Saturday, March 9, 2013

Technology: What's next

A few weeks ago a commercial for “Beauty and the Beast” the Broadway show brought a little upheaval to my house.  My two younger kids saw the commercial begged me to see it.  Knowing that they were too young from Broadway shows, I searched the video-on-demand function of my cable and came up with naught.  I then proceeded to search for DVDs of Beauty and the Beast.  Not only were they expensive, but would take too long to be shipped.  So we dug up the old Video tape copy of Beauty and the Beast, dusted off and connected the old VCR and … got stuck.

First of all, neither my three year old nor my four year old had ever seen a Video tape or a VCR and my nine year old didn’t remember seeing one.  After filling the slot on the VCR with everything from play dough to small toys we had promptly packed it up and hid it away when she was two and a half.  So they gawked and touched and had to be told the history of the device.

Second of all, we did not remember how to use the VCR.  It had been so long.  Then finally, my 9 year old tinkered a bit and figured it out.  We got the tape to play.  It was grainy, low quality… nothing like the HD movies we were accustomed to seeing.

That got me thinking about how far personal media recording devices have come and makes me wonder what the future has in store for electronic media devices.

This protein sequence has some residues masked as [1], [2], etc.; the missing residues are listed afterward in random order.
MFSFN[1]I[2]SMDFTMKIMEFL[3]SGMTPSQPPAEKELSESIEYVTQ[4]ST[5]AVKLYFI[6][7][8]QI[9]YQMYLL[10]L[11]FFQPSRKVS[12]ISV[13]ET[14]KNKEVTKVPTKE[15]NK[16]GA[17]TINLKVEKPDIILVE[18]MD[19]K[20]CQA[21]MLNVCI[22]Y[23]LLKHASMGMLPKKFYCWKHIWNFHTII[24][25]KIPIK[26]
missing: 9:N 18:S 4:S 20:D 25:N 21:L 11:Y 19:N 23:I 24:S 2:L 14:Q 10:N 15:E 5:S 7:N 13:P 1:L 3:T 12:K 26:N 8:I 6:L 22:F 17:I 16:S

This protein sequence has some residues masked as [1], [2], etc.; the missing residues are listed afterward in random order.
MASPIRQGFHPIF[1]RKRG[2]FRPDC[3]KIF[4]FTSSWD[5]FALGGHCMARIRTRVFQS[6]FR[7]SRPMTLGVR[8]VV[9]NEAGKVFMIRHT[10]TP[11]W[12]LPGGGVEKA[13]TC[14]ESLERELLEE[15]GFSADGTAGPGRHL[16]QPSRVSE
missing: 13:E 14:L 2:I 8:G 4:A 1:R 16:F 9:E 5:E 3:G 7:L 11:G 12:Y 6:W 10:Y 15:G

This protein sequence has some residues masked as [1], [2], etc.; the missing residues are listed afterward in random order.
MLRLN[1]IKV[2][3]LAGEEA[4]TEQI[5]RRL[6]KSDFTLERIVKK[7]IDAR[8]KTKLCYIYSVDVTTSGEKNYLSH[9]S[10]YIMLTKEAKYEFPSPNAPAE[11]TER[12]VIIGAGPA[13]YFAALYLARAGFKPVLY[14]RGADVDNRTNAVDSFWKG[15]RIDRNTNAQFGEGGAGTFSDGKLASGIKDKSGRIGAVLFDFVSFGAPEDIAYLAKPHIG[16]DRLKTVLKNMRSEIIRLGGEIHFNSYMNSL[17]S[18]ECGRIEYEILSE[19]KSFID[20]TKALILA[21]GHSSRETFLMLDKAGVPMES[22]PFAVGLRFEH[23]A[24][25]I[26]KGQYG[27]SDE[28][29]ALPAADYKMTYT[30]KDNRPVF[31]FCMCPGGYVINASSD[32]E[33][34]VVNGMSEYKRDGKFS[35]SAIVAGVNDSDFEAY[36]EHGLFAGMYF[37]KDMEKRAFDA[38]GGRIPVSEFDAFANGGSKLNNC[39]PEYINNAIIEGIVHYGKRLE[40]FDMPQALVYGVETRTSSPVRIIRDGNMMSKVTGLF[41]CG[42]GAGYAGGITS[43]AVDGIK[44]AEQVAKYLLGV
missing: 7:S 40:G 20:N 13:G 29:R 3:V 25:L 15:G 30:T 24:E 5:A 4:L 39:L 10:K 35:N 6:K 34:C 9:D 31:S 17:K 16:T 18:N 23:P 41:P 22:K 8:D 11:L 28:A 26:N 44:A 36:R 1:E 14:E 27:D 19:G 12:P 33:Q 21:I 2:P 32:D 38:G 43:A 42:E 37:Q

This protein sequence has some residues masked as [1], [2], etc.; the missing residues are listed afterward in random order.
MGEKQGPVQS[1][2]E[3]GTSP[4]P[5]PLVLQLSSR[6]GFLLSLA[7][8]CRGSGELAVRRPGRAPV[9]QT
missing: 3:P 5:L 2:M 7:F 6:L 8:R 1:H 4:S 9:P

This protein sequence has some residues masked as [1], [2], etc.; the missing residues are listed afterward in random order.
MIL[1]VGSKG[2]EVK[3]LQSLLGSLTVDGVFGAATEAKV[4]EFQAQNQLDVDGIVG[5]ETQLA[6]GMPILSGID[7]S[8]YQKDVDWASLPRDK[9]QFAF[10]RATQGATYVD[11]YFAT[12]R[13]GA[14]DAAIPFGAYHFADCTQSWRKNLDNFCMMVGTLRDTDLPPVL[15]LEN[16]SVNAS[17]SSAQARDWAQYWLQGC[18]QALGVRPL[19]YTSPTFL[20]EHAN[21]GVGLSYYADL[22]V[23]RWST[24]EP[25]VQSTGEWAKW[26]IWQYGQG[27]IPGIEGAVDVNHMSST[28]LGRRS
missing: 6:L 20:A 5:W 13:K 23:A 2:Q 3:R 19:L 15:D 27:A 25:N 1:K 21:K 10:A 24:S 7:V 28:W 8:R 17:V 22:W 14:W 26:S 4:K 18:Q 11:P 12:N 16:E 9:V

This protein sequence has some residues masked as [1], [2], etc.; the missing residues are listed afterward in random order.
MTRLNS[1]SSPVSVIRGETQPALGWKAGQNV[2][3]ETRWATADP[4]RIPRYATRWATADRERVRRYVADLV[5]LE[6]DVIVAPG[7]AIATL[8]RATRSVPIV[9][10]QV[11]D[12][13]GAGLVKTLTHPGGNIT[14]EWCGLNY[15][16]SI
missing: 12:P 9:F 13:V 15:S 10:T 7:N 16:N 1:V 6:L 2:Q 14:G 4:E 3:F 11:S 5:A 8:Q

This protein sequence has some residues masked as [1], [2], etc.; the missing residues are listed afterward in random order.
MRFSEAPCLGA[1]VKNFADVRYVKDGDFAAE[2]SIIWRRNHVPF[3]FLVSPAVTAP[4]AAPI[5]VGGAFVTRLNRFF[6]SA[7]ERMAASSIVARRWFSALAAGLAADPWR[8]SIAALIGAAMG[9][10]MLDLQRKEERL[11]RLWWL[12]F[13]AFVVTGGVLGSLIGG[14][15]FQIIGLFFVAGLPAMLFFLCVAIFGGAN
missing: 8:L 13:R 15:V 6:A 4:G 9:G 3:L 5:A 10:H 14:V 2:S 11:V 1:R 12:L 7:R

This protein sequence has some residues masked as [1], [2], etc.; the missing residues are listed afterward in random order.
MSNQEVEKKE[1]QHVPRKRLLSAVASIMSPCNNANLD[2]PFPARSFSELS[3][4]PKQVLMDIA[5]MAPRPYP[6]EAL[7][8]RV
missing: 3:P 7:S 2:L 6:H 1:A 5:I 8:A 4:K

Before 1956 if you wanted to watch a movie at home it was a very expensive venture.  Even when the video tape recorder was made commercially available in 1956, at $50 000 a pop it was too expensive for home use.  It was not until the early 70’s that what we know as VCR and VHS video tapes were widely available.  Then in 1995 the technology that revolutionized not only how data was stored, but how we viewed home movies was introduced: the DVD.  I remember the commercials that showed crisp clear pictures and I thought that was it… until less than 4 years later we have the TiVo and DVR where you can record live TV.  DVR and DVD coexist peacefully, but so did the VHS and the DVD initially.  It seems like the time between new technologies is getting shorter and shorter.  I wonder what will come next in the video media devices. 

Before 1877 you had to listen to a live music if you wanted to hear music.  That changed with the phonograph.  And though various versions of it (the gramophone, the turn table) superseded the previous versions, the basic audio technology was widespread for almost a hundred years. In the mid-fifties, the cassette tape recorder came on the scene, but with vinyl records playing longer and better, it did not dominate the industry until the early seventies.  Cassette tapes co-existed with vinyl for many years…. Until the Compact Disc a.k.a. CD.

From it made its commercial debut in 1982, the CD has sent vinyl records into the museums and collectors archives and has totally annihilated the cassette.  Arriving on the spot a few years later was the mp3 players and the IPOD totally revolutionized how we listen to music.